Pou Ora: caring for Tāmaki waterways through art and community

March 13, 2022

Pou Ora: caring for Tāmaki waterways through art and community Pou Ora: caring for Tāmaki waterways through art and community

Artist Chantel Matthews-Perawiti is combining art and community to raise awareness about Glen Innes’ waterways.   

When approached to do an artwork within Maybury Reserve, Chantel formed the ‘Pou Ora’ Project with a focus on awareness surrounding the conditions of local waterways in Tāmaki, in particular, Ōmaru Creek.  

With support from local organisations, including Tāmaki Regeneration the project has given community access through an exhibit at Glen Innes library, a weaving wānanga with local Ko Tau Rourou Weavers at The Good The Bad Gallery (TGTB) and a temporary sculpture at Maybury Reserve. 

“There is a desire to connect the community and assist in restoring the Maybury Reserve Ōmaru Creek as a clean and flowing waterway,” says Chantel.  



The library window displays a large image from Auckland Libraries Heritage Collections that shows Chief Water Quality Inspector Stan Augustowicz and Technical Officer Dominic McCarthy checking the Ōmaru Stream for traces of contamination – taken in 1988.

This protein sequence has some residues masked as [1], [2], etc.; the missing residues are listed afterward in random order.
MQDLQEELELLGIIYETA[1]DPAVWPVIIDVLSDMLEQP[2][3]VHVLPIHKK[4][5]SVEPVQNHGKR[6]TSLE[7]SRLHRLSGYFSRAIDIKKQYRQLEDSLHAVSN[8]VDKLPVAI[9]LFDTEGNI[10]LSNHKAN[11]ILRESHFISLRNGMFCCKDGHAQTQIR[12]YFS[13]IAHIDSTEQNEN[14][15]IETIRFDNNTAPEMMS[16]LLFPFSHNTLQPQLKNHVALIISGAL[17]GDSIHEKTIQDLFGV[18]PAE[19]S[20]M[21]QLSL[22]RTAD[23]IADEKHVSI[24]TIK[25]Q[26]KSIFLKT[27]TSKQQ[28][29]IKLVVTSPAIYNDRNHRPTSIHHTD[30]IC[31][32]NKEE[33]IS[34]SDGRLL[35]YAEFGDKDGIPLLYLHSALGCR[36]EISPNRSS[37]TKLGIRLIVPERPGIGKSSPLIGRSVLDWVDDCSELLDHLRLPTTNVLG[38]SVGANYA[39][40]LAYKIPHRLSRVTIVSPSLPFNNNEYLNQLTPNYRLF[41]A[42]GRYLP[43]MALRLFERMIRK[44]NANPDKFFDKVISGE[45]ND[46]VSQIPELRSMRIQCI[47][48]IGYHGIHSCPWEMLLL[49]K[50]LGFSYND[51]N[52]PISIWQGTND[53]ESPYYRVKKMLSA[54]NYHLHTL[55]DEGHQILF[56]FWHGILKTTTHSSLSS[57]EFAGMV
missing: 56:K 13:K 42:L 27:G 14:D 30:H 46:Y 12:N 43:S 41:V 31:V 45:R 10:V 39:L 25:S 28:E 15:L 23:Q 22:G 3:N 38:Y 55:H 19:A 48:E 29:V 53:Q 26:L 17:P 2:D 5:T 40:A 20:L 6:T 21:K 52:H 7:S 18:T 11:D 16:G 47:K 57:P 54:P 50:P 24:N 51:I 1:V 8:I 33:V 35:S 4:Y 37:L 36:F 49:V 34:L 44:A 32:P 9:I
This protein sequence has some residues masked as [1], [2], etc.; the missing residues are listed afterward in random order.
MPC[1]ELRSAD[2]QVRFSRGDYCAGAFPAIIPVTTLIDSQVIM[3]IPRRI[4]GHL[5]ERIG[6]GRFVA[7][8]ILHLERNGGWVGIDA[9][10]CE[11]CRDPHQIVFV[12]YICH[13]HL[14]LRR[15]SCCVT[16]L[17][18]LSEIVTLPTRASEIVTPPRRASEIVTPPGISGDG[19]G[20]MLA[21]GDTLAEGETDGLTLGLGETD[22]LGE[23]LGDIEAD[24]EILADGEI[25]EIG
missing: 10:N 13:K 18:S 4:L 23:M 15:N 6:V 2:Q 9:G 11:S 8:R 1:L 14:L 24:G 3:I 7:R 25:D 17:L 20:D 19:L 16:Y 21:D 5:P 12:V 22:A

Inside the library are a selection of curated books and items Chantel collected around Ōmaru Creek and Maybury Reserve, such as waste, water and a dead tuna covered in polluted waters and waste are on display. 

Both displays show “not much has changed in our waterways when you compare the image taken in 1988 to today, there is still a lot of work to do,” Chantel explains 



Pou Ora is about bringing life into our waterways, with the community’s support.  A steel sculpture symbolising three wāhine stand as kaitiaki with detailed hand-woven marine rope done alongside local weavers Ko Tou Rourou led by Karen Nathan and joined by Jamie Te Huia Cowell.  Having the weaving wānanga on display at TGTB gallery meant the community could walk by and engage with the project.   

“Working with Ko Tau Rourou has been an amazing experience. They have been so supportive of the kaupapa, and they believe in it.  They are a lovely bunch of wāhine.” 

The name Ko Tau Rourou comes from the Whakataukī  - or Māori proverb ‘Ko tōu rourou, ko taku rourou kia ora ai te Iwi’ which means with your basket and my basket, the iwi thrives.  



Once the installation is complete, the sculptures will be placed in Maybury Reserve from early March for a year before a permanent location is secured.  

“I would love to acknowledge and thank Mana Whenua, Ngāti Pāoa, Ngāi Tai Ki Tāmaki, TRC, Walkspace, Ko Tau Rourou weavers, Jamie Te Huia Cowell, Gary Silipa at TGTB Gallery, Glen Innes Library, Icon Signs, and Ben Cotton Fabricators”. 

Pou Ora is proudly supported by the Maungakiekie-Tāmaki Local Board, Auckland Council, and Tāmaki Regeneration Company.  


Images provided by Glenn Bloomfield (IG: @art.blomf)